When I was 15 I was convinced that God wanted me to leave school after I'd done my Standard Grades (like GCSEs in England) and start doing youth work (never mind that I was still a teenager myself!). This was basically my worst nightmare. I really liked school, was very good academically, and far too timid to work with troubled young people! I obsessed over it for ages, desperatly wanting not to do this, but feeling this immense pressure to leave what I liked and do something I hated for God. I finally changed my mind about doing this when an amazing woman came up to me randomly in a youth group meeting and told me that God had good plans for me, not plans to hurt me (see Jeremiah). I'm very grateful to her for being willing to faithfully tell me this when she had no reason to believe that its what I needed to hear.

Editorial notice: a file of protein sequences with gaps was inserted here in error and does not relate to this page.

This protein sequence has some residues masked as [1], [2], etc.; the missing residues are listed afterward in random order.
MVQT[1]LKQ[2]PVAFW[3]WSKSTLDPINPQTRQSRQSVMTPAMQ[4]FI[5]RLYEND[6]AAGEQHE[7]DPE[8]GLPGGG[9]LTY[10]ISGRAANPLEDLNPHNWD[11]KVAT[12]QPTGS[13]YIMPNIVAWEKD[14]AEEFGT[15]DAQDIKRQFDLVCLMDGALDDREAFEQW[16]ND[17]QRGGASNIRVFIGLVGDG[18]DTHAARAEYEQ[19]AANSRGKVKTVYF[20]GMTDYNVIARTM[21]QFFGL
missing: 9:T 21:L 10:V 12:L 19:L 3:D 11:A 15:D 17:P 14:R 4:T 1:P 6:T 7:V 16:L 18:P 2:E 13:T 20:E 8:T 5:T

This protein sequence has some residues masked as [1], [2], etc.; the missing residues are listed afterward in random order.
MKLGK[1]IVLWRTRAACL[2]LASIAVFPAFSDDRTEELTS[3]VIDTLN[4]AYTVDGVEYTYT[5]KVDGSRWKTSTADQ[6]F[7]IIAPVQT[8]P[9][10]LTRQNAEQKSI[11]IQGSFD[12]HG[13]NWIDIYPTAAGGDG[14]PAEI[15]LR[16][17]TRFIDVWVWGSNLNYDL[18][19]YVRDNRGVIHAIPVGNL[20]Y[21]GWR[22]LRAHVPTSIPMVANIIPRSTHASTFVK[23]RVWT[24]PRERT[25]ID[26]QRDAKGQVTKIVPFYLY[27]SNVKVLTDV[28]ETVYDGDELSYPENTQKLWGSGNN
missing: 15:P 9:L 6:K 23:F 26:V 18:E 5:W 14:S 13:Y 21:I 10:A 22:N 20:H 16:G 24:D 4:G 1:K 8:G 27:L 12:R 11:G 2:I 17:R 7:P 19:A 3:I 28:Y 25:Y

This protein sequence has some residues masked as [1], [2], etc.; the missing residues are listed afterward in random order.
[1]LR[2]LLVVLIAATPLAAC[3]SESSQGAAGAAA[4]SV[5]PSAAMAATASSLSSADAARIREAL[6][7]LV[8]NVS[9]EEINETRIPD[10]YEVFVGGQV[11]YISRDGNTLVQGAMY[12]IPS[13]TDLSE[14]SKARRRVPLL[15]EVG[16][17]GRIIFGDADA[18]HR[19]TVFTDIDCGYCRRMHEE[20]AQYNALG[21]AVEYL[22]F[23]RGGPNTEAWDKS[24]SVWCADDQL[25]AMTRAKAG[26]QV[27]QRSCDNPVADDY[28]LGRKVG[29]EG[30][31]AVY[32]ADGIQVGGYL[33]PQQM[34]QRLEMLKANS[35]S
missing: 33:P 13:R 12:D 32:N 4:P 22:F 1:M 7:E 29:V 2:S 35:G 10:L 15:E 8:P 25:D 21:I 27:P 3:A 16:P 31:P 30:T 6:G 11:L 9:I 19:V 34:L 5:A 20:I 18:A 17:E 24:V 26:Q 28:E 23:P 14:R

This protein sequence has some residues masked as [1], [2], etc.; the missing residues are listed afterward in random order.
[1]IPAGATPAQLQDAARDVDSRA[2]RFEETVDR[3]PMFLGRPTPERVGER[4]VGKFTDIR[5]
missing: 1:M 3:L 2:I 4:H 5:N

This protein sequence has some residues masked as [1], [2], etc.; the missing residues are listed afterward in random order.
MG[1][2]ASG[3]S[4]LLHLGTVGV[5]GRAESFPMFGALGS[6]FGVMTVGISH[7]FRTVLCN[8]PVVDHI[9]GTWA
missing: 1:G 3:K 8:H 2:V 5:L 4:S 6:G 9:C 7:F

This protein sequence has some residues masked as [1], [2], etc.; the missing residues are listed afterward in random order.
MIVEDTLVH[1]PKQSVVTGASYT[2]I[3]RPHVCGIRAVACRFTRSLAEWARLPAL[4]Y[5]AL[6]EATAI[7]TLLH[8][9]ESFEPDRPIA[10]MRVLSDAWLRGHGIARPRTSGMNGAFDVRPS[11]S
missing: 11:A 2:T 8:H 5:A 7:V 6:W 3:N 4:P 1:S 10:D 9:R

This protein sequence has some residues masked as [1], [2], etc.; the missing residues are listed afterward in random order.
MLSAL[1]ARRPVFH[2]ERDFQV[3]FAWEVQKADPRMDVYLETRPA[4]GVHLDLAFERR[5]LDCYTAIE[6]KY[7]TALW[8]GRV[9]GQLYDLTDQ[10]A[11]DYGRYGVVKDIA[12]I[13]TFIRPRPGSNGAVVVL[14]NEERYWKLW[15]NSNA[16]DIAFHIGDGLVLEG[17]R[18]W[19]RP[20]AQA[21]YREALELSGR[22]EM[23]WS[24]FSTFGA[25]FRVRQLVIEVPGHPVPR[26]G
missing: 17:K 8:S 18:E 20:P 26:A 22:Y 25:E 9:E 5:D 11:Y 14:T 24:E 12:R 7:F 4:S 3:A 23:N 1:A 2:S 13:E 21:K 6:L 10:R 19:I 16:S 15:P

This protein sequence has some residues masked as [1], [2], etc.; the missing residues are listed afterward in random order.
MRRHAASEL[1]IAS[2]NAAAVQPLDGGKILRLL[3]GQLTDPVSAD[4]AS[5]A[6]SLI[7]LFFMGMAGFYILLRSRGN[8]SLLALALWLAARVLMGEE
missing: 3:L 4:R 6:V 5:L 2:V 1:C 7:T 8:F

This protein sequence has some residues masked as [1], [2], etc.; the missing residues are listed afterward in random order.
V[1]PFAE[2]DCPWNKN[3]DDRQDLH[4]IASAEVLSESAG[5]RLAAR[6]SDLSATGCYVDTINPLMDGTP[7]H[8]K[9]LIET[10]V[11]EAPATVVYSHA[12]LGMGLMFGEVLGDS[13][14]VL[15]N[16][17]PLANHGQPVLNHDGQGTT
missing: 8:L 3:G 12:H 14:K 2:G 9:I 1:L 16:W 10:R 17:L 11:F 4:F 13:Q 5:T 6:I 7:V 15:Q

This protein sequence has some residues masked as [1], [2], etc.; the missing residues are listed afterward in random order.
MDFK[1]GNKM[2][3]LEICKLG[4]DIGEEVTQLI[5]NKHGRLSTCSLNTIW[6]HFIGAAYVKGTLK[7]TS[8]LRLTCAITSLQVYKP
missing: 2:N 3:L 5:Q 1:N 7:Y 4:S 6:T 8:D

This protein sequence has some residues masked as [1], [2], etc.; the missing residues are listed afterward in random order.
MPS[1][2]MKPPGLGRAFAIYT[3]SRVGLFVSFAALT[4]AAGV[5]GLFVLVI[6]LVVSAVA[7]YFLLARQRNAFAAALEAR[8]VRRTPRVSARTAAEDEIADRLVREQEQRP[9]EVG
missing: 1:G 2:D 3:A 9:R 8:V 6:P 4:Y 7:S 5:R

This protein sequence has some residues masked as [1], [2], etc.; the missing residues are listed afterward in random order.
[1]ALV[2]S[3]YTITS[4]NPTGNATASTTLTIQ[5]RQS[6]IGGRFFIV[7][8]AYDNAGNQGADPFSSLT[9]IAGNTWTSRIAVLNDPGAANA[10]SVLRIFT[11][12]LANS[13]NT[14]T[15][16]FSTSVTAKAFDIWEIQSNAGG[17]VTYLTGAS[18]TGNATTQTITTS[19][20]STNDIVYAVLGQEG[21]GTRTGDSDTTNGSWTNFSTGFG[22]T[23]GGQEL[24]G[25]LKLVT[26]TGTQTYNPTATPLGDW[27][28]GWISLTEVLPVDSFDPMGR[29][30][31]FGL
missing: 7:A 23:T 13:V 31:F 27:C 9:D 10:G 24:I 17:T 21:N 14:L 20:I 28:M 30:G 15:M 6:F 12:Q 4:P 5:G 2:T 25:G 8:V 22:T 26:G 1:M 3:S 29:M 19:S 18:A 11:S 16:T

This story, and a couple of others that I don't want to tell over the internet (privacy is a wonderful thing!) are representative of the idea of God that I'm still trying to fight, and I don't think I'm alone in this. Years of reading true christians stories about how people laid down all their ambitions to do something they never would have considered themselves have left a part of me still believing that what God wants for me is do the things that i want to do least. So although I don't like talking to strangers, I think God wants me to become some crazy street evangelist, and although I'm not very good at working with teenagers, that must be what God wants me to do because I would find it hard.

And I suppose this isn't entirely a lie, because the christian way is narrow, the gospel is full of challenges and (contrary to most 'megachurch' thought), no one ever said that walking in Jesus' way was easy. But through all those challenging things the bible says (love your enemies, give up your property so you can follow God, free the oppressed, bring about justice, live holy and pure lives), there is an infusion of love and grace and joy.

So right now I'm trying to teach myself that even though I've chosen a difficult life journey, that God wants GOOD things for me, not things that will hurt me.